They will initially be built as temporary hospitals in modular prefabricated construction, but in the long term they can serve as regular hospitals. Each hospital will have 100 beds, including 40 intensive care beds. In the short term, more than 7,000 patients will benefit directly. But the separate treatment of COVID-19 patients in separate facilities is beneficial for all patients in the country, because otherwise isolation could not be guaranteed.

"This is a quick and lean response to the pandemic in Iraq, but we have to win the race against time and build the hospitals before case numbers continue to escalate," stresses KfW portfolio manager Moritz Remé. After many years of armed conflict the need for reconstruction in Iraq is particularly high. Income from the oil business has fallen due to the sharp drop in prices in recent months. Help from Germany is therefore urgently needed in Iraq.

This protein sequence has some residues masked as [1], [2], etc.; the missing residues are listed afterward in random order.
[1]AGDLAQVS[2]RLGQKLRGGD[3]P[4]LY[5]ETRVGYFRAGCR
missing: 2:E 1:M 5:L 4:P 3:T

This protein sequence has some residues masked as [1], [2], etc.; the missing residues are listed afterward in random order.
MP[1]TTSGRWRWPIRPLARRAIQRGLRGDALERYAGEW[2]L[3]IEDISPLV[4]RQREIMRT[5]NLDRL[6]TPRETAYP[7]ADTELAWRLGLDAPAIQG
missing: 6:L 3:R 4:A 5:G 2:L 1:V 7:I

(Source: KfW)

Govt imposes Total Curfew during Eid Al-Adha

Prime Minister Mustafa Al-Kadhimi on Sunday chaired a meeting of the Higher Committee for Health and National Safety.

At the start of the meeting, the Prime Minister thanked Iraqi health workers and paid tribute to their efforts during the coronavirus pandemic, and for treating and looking after those affected by Covid-19.

In his remarks, the Prime Minister underscored the role of citizens in combatting Covid-19 and the importance of following preventive health guidance, social distancing and other rules.

Following discussions, the Higher Committee decided to:

  • Impose a total curfew during the Eid al-Adha holiday, from Thursday 30 July until Sunday 9 August
  • Permit private health clinics to reopen provided that they meet the conditions set by the Ministry of Health and the Iraqi Doctors' Syndicate
  • Approve the recommendations on Covid-19 preventive measures at Iraqi airports